Luckily, in video games there is this neat trick called save scumming. It is when you save the game before important decision making, and if things don’t go the way you’d like you simply re-load the save and try again. There is seemingly nothing better than doing something over differently and a new part of your brain chiming in to say, “Damn, that felt *good*. Your heart is pounding nicely. You should tell people to fuck off more often.”
What Breaks You?
In real life, there is no save scumming. There is no going back in time to give yourself a do-over. I think that is why RPGs speak to me so strongly in general. I can slip into the skin of a new character and failure never has to be an option. The sinking pit of shame only has to last as long as the game takes to reload.
Disco Elysium feels like a game built on shame, guilt and redemption. Probably because it is a game built on shame, guilt and redemption. My entire life has felt like a game built on shame, guilt and redemption. I’ve gone through like the protagonist – bumbling and trying so hard to pick the correct option in the dialogue tree and only realizing moments too late that I chose the wrong one. My only reward, like his, is a stream of insults hurled at me by my own brain.
Of course, I learned nearly two years after my first play-through that I am autistic. It turns out, most people do not constantly have dialogue trees of pre-scripted responses popping up in their head when they speak to others. They can just… have conversation? With my diagnosis came a lot of soul searching and an equivalent amount of therapy.
What Heals You?
However, it turns out, my diagnosis and the resulting psychology bills shifted the way I play RPGs in a way I didn’t realize until I picked Disco Elysium back up for another playthrough. As I load into the opening scene hotel, I walk away from the first skill check knowing I won’t pass it. The first time I played, I probably re-did that skill check ten times alone before I got the result I wanted.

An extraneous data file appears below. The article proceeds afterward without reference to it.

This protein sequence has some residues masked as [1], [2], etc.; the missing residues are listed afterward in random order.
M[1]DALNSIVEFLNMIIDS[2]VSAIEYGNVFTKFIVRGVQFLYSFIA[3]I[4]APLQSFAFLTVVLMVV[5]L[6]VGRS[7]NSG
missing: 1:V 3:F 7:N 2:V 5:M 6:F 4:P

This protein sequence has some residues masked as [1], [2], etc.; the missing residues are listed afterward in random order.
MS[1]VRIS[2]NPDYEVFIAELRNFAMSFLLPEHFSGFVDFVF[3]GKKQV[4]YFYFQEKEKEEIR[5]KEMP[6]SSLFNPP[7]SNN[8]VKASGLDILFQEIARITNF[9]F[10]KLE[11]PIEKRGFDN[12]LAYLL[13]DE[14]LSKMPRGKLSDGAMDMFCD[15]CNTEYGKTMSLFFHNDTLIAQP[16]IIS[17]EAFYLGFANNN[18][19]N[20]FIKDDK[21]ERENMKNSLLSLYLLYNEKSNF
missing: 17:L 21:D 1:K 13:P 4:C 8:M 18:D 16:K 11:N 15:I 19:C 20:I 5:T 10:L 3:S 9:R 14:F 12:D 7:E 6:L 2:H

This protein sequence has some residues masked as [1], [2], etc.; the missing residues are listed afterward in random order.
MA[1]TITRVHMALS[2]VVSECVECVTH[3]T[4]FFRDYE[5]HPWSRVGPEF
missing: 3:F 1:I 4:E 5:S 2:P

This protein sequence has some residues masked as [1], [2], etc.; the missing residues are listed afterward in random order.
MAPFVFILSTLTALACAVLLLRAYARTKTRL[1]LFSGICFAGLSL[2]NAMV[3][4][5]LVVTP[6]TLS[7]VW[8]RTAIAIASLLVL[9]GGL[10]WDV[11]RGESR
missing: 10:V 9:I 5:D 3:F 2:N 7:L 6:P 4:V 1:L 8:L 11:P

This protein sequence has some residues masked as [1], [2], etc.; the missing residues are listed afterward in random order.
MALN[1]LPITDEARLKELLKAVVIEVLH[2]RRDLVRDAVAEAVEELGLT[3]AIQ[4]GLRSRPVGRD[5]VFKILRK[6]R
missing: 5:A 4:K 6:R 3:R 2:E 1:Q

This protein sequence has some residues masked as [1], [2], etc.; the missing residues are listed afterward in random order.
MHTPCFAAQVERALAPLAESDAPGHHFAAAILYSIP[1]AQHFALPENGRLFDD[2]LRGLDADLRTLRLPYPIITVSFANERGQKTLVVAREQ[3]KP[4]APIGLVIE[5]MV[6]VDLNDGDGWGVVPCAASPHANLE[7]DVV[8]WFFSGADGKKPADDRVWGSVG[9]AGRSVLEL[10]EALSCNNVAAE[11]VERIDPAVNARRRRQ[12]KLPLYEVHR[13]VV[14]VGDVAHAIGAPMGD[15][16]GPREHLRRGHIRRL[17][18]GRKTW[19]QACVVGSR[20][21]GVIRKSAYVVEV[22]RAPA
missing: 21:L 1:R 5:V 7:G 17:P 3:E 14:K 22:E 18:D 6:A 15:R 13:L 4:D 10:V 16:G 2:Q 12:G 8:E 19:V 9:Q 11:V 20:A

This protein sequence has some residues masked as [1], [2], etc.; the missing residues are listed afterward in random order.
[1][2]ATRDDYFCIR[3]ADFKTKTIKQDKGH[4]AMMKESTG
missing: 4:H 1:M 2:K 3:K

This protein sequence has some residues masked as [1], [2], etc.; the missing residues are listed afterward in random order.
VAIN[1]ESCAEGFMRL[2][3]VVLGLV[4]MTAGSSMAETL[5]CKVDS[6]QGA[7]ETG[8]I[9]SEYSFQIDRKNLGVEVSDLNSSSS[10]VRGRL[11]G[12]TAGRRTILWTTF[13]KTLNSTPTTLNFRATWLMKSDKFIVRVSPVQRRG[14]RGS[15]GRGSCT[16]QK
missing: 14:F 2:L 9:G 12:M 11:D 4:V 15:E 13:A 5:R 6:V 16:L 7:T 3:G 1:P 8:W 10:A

As I exit the hotel room to encounter the next character, I’m open and honest with them about the fact I cannot remember anything. I previously ran through that conversation five times trying to convince them that I was normal and that everything was fine with me (despite the obvious indications otherwise).
It took me an embarrassingly long time to realize I wasn’t save scumming. Something inside of me had clicked into place. It was a new feeling replacing the insane urge to “get it right.” I stopped focusing on how to play correctly and realized that there is no way to play correctly.
I have my skills and I can use what skills I have to solve the problem, even if it isn’t the conventional or correct way. There is no sense in trying to shove a square solution into a circular problem.
What is Next?
I realized that it’s ok to get things wrong, it’s ok to admit you don’t know what you’re doing, it’s ok to ask your partner for help when you’re terrified they’re just going to laugh at you. More importantly, I learned that in Disco Elysium and life that it’s ok to walk away from things until you have the needed skills to go back. And you don’t need to feel guilty about it.
The first time I played – I immediately reloaded when Drama chimed in to tell me “This may have been a *grave* mistake, sire.” This current playthrough I sat firm in my decision and finally got to hear Volition’s response: “Maybe. Maybe not. Mercy is rarely a *complete* mistake.”
My rating for Disco Elysium: (5 / 5)
Dune – Adventures in the Imperium: Gen Con Review